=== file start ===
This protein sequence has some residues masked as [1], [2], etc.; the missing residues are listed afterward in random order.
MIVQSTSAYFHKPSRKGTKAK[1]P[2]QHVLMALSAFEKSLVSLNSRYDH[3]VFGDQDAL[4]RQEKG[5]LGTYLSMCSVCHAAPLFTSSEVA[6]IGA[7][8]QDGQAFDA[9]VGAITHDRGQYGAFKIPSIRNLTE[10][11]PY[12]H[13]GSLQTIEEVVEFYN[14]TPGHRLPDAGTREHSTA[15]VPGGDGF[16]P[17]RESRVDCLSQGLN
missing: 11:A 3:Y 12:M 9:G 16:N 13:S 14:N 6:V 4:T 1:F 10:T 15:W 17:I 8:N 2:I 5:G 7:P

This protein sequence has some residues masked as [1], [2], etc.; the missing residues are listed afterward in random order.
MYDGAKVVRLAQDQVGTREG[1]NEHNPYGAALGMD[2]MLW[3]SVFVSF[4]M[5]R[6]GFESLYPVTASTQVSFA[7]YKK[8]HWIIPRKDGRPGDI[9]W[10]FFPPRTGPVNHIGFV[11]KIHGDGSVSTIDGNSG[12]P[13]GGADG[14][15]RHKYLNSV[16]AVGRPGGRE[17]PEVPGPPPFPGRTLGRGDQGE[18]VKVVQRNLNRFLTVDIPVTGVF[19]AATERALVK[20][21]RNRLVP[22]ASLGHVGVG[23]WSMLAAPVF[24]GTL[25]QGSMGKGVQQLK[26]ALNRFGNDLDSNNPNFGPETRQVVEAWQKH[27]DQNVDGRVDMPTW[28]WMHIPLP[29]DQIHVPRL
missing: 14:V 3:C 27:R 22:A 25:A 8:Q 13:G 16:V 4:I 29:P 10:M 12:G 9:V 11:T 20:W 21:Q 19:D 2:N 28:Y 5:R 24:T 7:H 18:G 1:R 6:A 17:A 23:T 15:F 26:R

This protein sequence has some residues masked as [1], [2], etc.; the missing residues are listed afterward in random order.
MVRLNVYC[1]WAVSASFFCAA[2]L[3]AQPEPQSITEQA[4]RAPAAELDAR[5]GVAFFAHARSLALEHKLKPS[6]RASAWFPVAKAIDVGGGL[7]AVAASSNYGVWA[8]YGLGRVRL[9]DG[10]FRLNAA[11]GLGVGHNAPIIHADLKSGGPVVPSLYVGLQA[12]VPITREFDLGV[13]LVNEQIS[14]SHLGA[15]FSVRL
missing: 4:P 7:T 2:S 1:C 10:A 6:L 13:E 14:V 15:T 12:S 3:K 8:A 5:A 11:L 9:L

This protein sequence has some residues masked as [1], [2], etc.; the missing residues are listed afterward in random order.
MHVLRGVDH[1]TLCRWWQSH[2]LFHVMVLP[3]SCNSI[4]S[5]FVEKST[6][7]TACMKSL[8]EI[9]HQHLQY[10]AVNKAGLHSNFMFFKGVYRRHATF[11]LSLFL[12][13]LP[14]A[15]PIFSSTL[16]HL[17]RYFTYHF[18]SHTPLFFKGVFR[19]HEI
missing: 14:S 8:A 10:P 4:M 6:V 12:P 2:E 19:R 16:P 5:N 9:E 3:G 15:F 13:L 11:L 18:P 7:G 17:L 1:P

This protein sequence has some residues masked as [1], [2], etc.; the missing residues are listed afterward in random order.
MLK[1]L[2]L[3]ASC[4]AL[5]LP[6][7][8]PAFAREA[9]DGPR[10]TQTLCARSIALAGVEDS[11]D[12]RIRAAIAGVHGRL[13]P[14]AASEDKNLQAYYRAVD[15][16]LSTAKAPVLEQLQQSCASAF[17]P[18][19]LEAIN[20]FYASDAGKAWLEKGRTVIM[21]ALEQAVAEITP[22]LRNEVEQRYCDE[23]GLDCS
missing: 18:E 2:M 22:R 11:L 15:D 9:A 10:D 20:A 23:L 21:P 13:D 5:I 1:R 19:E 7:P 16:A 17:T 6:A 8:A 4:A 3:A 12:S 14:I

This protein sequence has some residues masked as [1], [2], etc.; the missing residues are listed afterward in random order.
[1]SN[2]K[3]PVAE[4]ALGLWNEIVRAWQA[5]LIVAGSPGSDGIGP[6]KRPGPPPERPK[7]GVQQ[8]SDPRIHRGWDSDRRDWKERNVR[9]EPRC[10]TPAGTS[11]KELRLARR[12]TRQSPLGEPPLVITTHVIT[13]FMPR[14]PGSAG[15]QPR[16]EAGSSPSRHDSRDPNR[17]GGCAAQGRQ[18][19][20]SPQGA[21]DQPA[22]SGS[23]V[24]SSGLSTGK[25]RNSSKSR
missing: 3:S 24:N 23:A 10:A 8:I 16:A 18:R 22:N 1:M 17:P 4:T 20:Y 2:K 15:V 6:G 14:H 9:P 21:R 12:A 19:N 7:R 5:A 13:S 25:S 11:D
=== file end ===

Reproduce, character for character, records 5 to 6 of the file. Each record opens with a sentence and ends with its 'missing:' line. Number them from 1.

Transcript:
This protein sequence has some residues masked as [1], [2], etc.; the missing residues are listed afterward in random order.
MLK[1]L[2]L[3]ASC[4]AL[5]LP[6][7][8]PAFAREA[9]DGPR[10]TQTLCARSIALAGVEDS[11]D[12]RIRAAIAGVHGRL[13]P[14]AASEDKNLQAYYRAVD[15][16]LSTAKAPVLEQLQQSCASAF[17]P[18][19]LEAIN[20]FYASDAGKAWLEKGRTVIM[21]ALEQAVAEITP[22]LRNEVEQRYCDE[23]GLDCS
missing: 18:E 2:M 22:R 11:L 15:D 9:A 10:D 20:A 23:L 21:P 13:D 5:I 1:R 19:E 7:P 16:A 17:T 6:A 8:A 4:A 3:A 12:S 14:I

This protein sequence has some residues masked as [1], [2], etc.; the missing residues are listed afterward in random order.
[1]SN[2]K[3]PVAE[4]ALGLWNEIVRAWQA[5]LIVAGSPGSDGIGP[6]KRPGPPPERPK[7]GVQQ[8]SDPRIHRGWDSDRRDWKERNVR[9]EPRC[10]TPAGTS[11]KELRLARR[12]TRQSPLGEPPLVITTHVIT[13]FMPR[14]PGSAG[15]QPR[16]EAGSSPSRHDSRDPNR[17]GGCAAQGRQ[18][19][20]SPQGA[21]DQPA[22]SGS[23]V[24]SSGLSTGK[25]RNSSKSR
missing: 3:S 24:N 23:A 10:A 8:I 16:A 18:R 22:N 1:M 17:P 4:T 20:Y 2:K 15:V 6:G 14:H 9:P 21:R 12:A 19:N 7:R 5:A 13:S 25:S 11:D